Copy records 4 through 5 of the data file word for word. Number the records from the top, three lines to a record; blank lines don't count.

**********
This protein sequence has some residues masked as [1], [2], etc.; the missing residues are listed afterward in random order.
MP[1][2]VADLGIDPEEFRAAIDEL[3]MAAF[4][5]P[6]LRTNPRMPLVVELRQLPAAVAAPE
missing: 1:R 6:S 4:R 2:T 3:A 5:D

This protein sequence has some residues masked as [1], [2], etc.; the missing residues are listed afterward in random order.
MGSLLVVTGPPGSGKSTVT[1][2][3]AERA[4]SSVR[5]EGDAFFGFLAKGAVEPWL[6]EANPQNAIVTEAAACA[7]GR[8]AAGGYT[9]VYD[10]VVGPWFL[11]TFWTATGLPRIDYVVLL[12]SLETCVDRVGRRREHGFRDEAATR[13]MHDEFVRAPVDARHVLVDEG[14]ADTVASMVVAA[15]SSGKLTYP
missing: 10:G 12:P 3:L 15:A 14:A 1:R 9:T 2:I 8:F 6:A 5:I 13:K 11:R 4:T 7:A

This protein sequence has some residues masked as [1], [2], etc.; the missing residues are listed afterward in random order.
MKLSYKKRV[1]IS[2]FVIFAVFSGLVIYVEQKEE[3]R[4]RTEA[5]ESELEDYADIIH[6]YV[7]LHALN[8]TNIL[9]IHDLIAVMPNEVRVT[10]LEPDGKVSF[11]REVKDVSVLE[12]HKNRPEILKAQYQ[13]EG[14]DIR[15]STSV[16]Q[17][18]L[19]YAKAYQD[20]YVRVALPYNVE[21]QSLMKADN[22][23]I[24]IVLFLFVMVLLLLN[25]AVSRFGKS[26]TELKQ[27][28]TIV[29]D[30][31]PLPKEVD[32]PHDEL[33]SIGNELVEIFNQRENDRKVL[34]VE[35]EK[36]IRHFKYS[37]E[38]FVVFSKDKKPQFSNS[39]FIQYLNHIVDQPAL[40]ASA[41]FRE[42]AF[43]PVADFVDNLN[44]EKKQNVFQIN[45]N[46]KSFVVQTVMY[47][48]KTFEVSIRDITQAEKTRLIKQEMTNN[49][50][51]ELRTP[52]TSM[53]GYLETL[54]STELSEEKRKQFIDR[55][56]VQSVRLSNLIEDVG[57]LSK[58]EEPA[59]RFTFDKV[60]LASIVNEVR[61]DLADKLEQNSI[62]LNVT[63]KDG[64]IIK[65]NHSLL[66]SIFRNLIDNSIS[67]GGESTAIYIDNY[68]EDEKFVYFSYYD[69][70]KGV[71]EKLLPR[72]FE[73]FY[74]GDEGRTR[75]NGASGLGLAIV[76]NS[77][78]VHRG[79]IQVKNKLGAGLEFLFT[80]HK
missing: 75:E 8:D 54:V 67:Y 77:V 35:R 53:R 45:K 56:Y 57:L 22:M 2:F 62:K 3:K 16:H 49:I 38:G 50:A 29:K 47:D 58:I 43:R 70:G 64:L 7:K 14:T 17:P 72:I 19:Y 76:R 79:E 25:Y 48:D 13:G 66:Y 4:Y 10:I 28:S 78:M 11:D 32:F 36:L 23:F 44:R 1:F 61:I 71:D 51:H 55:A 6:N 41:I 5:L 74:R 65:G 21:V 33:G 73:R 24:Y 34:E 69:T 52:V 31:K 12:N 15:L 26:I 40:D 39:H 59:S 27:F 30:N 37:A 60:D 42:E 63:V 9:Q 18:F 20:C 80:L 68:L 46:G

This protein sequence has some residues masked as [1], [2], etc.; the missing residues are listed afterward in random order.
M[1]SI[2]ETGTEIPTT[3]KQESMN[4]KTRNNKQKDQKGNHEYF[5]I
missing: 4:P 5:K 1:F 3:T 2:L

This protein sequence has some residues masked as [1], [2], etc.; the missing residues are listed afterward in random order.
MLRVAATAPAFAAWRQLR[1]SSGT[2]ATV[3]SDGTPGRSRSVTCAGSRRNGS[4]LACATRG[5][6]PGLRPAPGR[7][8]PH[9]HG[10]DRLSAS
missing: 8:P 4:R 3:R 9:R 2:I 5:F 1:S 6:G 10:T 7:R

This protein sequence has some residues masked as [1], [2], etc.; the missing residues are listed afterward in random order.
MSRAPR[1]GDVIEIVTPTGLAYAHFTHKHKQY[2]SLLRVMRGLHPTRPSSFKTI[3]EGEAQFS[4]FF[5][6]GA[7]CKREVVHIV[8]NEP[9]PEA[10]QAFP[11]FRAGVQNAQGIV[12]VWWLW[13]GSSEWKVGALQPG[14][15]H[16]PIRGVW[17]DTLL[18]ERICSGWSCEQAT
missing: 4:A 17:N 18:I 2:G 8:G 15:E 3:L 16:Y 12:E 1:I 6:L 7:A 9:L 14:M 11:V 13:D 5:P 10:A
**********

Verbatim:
This protein sequence has some residues masked as [1], [2], etc.; the missing residues are listed afterward in random order.
M[1]SI[2]ETGTEIPTT[3]KQESMN[4]KTRNNKQKDQKGNHEYF[5]I
missing: 4:P 5:K 1:F 3:T 2:L

This protein sequence has some residues masked as [1], [2], etc.; the missing residues are listed afterward in random order.
MLRVAATAPAFAAWRQLR[1]SSGT[2]ATV[3]SDGTPGRSRSVTCAGSRRNGS[4]LACATRG[5][6]PGLRPAPGR[7][8]PH[9]HG[10]DRLSAS
missing: 8:P 4:R 3:R 9:R 2:I 5:F 1:S 6:G 10:T 7:R